As Iris already pointed out, The Color Purple is an extremely difficult book to write about. It touches on a vast variety of themes. To me, it doesn’t suffer from the themes vs. depth tradeoff problem I discussed recently (whereas for Caroline it does, so the jury is still out on that one). I felt that Alice Walker manages to handle this balancing act very well.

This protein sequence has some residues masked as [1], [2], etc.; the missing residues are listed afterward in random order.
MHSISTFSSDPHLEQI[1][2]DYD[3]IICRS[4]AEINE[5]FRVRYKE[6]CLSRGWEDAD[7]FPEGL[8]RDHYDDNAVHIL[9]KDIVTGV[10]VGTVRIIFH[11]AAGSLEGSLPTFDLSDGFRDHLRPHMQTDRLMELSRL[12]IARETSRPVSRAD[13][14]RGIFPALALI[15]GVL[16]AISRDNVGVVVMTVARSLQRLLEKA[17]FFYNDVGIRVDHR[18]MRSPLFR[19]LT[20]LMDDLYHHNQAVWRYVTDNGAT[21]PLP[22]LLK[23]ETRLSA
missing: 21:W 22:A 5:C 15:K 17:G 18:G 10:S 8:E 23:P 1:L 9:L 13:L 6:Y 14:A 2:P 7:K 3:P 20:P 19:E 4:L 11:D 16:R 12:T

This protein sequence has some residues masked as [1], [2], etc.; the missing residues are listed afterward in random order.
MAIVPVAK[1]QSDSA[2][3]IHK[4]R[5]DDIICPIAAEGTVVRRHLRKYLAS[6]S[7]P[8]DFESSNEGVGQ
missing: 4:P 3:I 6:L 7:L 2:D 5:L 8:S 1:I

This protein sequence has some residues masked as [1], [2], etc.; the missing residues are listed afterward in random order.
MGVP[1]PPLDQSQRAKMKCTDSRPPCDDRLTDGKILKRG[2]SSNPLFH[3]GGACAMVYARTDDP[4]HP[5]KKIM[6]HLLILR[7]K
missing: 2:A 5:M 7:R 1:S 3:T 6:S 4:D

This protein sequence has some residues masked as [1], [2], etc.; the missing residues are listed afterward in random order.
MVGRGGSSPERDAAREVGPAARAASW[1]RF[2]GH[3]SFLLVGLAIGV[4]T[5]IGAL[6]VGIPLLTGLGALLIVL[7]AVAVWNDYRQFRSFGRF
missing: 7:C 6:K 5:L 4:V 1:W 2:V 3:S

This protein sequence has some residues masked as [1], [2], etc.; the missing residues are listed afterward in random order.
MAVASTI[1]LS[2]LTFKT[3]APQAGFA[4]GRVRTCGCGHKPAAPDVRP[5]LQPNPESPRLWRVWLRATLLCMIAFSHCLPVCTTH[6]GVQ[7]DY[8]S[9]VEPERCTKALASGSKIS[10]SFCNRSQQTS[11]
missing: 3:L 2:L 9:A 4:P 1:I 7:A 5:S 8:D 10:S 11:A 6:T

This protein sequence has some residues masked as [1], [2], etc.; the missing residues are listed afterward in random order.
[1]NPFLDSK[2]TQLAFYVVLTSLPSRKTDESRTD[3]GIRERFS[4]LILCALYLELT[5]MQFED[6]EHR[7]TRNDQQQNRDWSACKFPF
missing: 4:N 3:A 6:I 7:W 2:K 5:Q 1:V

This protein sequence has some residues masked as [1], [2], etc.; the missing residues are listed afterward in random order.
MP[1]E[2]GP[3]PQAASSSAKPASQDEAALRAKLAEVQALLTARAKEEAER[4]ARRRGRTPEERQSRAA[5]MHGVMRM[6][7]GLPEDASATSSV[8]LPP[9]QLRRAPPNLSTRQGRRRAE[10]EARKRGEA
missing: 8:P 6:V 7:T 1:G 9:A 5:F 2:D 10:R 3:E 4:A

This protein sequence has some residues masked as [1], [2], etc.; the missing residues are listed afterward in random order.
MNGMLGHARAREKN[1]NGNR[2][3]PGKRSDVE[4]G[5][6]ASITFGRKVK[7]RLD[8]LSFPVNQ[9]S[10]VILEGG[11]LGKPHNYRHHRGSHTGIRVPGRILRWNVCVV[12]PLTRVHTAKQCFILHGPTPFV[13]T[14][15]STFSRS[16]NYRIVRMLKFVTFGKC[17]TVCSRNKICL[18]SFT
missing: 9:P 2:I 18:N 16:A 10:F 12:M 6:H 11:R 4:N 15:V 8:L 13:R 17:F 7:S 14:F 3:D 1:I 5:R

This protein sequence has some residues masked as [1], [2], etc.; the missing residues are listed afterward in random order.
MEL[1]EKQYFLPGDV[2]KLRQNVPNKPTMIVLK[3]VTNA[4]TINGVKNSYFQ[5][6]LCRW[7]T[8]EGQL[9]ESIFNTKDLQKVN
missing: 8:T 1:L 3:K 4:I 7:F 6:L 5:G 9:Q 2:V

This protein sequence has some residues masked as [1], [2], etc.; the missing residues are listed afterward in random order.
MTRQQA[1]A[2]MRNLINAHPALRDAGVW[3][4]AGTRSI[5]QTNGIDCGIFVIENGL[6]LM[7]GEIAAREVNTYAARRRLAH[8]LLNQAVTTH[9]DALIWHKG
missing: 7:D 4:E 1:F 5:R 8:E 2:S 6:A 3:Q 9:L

During the course of the novel, both sisters come to reconstruct their religious faith as well, an aspect that I found very interesting. They move away from the kind of faith advocated by religious institutions and more towards a holistic faith. As far as I’m aware, this development mirrors the development of Alice Walker’s own spirituality. Such developments and personal reconstructions of religious faith fascinate me. The way people adjust their faith to their personal circumstances and how it changes during the life course is something I find remarkable, because the fact that this happens, to me, illustrates that there is no absolute truth in this department, no matter how hard religious institutions might try to construe one.